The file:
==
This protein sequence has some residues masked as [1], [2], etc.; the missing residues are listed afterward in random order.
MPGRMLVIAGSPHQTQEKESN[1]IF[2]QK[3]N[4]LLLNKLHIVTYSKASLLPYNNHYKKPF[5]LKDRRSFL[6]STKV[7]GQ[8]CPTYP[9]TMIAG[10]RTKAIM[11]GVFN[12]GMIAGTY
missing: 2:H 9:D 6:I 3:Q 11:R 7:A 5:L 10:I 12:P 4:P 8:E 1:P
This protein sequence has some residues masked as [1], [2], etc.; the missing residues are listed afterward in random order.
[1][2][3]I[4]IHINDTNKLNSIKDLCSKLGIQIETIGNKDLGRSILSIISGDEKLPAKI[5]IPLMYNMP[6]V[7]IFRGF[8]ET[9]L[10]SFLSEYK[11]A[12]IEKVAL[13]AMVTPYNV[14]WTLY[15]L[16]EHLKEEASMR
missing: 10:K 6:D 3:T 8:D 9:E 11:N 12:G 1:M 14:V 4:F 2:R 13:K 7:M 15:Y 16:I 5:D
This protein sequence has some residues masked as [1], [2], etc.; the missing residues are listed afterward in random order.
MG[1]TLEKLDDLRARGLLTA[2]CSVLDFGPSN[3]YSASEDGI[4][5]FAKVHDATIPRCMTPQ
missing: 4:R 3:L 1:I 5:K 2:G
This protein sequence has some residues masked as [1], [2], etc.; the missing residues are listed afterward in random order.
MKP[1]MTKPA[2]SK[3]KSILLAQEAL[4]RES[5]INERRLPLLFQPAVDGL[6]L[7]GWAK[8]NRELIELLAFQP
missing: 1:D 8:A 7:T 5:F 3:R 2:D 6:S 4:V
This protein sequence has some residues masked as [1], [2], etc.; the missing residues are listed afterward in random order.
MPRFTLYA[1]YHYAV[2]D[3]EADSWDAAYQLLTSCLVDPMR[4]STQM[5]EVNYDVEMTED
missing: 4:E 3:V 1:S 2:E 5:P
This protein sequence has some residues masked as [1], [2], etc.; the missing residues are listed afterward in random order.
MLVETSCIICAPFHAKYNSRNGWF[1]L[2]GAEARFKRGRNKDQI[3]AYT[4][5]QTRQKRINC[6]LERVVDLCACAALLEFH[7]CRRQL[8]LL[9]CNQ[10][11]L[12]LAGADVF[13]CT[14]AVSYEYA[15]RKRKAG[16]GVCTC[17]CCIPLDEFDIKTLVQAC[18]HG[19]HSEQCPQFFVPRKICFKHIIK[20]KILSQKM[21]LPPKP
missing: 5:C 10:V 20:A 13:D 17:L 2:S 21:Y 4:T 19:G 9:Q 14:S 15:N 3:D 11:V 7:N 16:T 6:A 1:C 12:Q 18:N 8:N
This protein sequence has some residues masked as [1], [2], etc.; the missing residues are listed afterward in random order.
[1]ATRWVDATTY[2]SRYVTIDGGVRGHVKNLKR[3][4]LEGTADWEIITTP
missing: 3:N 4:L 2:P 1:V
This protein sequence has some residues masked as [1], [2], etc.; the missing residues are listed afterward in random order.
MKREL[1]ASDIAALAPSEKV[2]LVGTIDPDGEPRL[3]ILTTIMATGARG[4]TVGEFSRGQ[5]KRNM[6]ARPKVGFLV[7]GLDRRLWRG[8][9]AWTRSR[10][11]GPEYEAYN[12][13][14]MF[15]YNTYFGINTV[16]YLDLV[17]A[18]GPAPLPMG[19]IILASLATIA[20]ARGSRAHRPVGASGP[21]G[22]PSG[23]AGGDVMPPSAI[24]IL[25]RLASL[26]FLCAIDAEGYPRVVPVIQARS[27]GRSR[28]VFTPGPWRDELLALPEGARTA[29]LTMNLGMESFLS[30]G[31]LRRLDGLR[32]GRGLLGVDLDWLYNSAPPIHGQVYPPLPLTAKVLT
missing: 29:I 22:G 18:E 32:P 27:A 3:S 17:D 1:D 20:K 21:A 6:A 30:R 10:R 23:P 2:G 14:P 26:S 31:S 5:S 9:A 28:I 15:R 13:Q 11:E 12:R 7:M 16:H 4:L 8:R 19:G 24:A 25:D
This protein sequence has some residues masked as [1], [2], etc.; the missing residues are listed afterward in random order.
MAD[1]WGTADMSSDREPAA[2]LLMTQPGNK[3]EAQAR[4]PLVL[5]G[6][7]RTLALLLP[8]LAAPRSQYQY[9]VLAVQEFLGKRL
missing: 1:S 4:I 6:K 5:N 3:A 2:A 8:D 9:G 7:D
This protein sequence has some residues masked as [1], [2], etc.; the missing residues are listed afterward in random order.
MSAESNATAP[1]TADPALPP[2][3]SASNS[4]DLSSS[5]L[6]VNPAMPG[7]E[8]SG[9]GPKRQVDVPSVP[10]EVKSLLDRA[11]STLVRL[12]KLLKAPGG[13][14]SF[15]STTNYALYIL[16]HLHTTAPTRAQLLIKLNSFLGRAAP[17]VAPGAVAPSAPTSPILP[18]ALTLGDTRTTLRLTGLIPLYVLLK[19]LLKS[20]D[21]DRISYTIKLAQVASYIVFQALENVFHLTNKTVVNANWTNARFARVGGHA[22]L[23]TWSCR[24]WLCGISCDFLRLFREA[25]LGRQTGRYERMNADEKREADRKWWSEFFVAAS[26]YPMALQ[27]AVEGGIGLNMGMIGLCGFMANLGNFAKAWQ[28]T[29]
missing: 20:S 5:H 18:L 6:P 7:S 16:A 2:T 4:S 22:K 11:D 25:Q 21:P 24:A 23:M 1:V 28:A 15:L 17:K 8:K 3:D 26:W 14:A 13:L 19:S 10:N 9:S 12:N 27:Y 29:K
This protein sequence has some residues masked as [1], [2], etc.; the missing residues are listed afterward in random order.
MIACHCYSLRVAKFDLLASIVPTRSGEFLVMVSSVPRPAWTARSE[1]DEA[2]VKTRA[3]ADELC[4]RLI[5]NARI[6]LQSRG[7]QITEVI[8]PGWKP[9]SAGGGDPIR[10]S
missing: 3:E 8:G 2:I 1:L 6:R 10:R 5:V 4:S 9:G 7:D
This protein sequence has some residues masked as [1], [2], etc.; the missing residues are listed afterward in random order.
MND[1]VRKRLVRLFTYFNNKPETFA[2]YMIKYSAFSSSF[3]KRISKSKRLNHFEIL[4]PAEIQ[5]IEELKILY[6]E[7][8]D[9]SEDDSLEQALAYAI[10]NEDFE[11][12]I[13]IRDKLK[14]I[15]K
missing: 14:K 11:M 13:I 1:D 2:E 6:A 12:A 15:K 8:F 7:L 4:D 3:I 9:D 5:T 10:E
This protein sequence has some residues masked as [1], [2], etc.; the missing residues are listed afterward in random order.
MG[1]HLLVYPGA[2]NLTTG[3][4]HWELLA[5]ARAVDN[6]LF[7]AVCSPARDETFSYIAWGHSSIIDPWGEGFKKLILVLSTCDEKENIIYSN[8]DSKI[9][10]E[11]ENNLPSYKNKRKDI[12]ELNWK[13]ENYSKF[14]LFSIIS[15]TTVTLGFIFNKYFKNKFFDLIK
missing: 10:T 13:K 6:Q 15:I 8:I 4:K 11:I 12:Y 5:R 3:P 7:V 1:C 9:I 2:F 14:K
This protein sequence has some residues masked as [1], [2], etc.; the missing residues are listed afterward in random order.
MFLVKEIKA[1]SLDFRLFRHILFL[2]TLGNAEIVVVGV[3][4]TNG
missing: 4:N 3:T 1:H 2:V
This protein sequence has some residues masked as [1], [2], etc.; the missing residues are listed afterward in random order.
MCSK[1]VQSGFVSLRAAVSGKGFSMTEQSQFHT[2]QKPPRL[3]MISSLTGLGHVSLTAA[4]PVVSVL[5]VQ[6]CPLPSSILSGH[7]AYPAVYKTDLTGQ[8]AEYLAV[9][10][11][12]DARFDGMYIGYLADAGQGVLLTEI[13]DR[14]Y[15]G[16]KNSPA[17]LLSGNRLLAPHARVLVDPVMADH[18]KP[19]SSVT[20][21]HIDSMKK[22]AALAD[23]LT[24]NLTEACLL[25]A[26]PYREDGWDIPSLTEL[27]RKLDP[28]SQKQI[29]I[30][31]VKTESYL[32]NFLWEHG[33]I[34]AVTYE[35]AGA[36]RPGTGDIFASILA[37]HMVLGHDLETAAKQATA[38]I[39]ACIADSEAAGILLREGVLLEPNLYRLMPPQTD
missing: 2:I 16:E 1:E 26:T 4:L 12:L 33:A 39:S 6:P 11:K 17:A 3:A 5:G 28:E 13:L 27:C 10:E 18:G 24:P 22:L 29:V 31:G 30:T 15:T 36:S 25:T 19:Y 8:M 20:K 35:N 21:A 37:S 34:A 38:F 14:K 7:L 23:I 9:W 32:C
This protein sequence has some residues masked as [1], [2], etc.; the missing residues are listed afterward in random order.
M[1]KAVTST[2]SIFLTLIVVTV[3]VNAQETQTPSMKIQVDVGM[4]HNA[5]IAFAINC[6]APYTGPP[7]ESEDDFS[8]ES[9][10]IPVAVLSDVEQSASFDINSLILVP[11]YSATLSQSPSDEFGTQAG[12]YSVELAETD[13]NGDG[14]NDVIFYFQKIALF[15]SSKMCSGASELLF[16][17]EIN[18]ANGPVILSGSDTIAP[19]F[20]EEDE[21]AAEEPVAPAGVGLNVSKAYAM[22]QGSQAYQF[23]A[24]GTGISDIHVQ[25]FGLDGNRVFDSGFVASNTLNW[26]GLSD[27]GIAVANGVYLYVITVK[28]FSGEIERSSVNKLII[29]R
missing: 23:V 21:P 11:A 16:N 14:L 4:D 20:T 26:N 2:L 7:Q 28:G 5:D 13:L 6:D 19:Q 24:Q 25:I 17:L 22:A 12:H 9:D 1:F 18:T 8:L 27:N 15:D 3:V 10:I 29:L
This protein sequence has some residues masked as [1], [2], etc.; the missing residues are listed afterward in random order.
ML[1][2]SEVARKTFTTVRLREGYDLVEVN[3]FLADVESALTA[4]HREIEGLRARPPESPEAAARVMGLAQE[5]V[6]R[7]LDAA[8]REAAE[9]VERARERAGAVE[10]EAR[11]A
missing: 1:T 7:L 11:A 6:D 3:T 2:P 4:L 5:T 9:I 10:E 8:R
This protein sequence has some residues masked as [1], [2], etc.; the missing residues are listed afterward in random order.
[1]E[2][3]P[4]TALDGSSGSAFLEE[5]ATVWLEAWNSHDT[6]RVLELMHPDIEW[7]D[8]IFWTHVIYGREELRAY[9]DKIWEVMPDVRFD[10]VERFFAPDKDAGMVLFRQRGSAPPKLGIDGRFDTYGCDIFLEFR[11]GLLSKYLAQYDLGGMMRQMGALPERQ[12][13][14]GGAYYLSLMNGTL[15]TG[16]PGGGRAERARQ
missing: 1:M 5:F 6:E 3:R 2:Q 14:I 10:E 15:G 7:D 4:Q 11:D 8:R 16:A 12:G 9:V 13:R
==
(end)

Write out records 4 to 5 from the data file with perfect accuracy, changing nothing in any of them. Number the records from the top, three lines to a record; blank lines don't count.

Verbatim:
This protein sequence has some residues masked as [1], [2], etc.; the missing residues are listed afterward in random order.
MKP[1]MTKPA[2]SK[3]KSILLAQEAL[4]RES[5]INERRLPLLFQPAVDGL[6]L[7]GWAK[8]NRELIELLAFQP
missing: 1:D 8:A 7:T 5:F 3:R 2:D 6:S 4:V
This protein sequence has some residues masked as [1], [2], etc.; the missing residues are listed afterward in random order.
MPRFTLYA[1]YHYAV[2]D[3]EADSWDAAYQLLTSCLVDPMR[4]STQM[5]EVNYDVEMTED
missing: 4:E 3:V 1:S 2:E 5:P